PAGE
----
Beyond our medical response, improving water and sanitation is a major part of our attempts to prevent the spread of disease. According to the WHO, 91 per cent of households and 60 per cent of source samples were contaminated with Escherichia coli (E. coli). Due to the lack of a drainage system, stagnant water is present in 26 per cent of all tube wells. As for sanitation, 39 per cent of emergency latrines installed by WASH partners, mostly at the early stage of the emergency response, are non-functional. The desludging and decommissioning of these latrines remains a priority to improve the inadequate sanitation environment.
MSF is targeting its water and sanitation response in the most difficult to reach areas. So far, we have built 1,247 latrines, 157 water wells and a gravity water supply system in the settlements located in the north and south.
By the end of December, we aim to install 400 boreholes and 1,000 latrines in the Balukhali and Kutupalong makeshift settlements. As the shallow aquifer (the main water source, abundant in quantity and easy to access) is contaminated with fecal coliforms throughout the camps, we started drilling production boreholes between 150 and 200 metres deep to have clean water. To date, four deep boreholes have been drilled.
We plan to start hygiene promotion, clean latrines, educate about hand washing, and distribute soap and other non-food items in MSF facilities. To ensure vulnerable population have clean drinking water, we also plan to distribute water filters in our clinics in Tasnimarkhola and Balukali 2 to patients with malnutrition and measles, and pregnant women. In the southern settlements of Unchiprang and Jamtoli, we aim to build 56 more latrines and 43 wells in the coming weeks.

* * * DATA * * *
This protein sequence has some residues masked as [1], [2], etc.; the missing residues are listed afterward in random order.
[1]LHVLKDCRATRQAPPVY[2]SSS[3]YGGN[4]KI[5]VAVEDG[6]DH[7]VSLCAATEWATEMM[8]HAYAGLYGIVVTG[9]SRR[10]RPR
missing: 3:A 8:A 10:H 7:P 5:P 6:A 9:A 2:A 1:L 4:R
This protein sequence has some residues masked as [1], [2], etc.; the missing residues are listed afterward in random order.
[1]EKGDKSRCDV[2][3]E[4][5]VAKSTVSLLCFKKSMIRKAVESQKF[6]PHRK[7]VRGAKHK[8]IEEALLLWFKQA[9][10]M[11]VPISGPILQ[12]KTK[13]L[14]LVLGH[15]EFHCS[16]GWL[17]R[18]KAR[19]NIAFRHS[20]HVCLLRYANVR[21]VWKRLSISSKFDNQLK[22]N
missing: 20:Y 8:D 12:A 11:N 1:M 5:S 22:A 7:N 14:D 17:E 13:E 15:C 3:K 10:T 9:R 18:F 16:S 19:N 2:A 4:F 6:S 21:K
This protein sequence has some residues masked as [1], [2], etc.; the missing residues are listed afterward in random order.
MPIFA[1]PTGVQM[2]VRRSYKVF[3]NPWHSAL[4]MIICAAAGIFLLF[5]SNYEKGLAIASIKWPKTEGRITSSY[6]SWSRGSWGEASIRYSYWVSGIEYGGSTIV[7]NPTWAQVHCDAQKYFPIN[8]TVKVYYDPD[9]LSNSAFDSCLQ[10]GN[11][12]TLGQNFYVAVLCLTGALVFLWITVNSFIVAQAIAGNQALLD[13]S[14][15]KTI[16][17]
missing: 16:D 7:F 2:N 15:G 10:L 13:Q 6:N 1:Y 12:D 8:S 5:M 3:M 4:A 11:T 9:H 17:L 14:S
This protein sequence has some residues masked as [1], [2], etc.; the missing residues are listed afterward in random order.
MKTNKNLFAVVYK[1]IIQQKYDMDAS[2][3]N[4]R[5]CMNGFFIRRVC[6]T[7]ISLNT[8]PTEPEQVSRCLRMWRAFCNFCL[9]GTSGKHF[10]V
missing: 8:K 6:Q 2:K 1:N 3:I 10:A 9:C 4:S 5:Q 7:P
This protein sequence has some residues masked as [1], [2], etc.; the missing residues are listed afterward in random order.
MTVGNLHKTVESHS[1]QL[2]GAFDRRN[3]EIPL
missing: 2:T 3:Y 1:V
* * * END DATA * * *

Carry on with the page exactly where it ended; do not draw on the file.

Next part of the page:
Our emergency response for new arrivals also includes water supply and sanitation. We have deployed teams to arrival, transit and settlement locations to ensure that newly arrived refugees have access to safe drinking water and adequate sanitation facilities.
As the settlements continue to expand, refugees have inequitable access to basic needs such as healthcare services, food and water. The military is currently working on a new road but additional improvements and humanitarian services are urgently needed to ensure aid is reaching all those with basic needs and to limit further hardship and the risk of public health problems.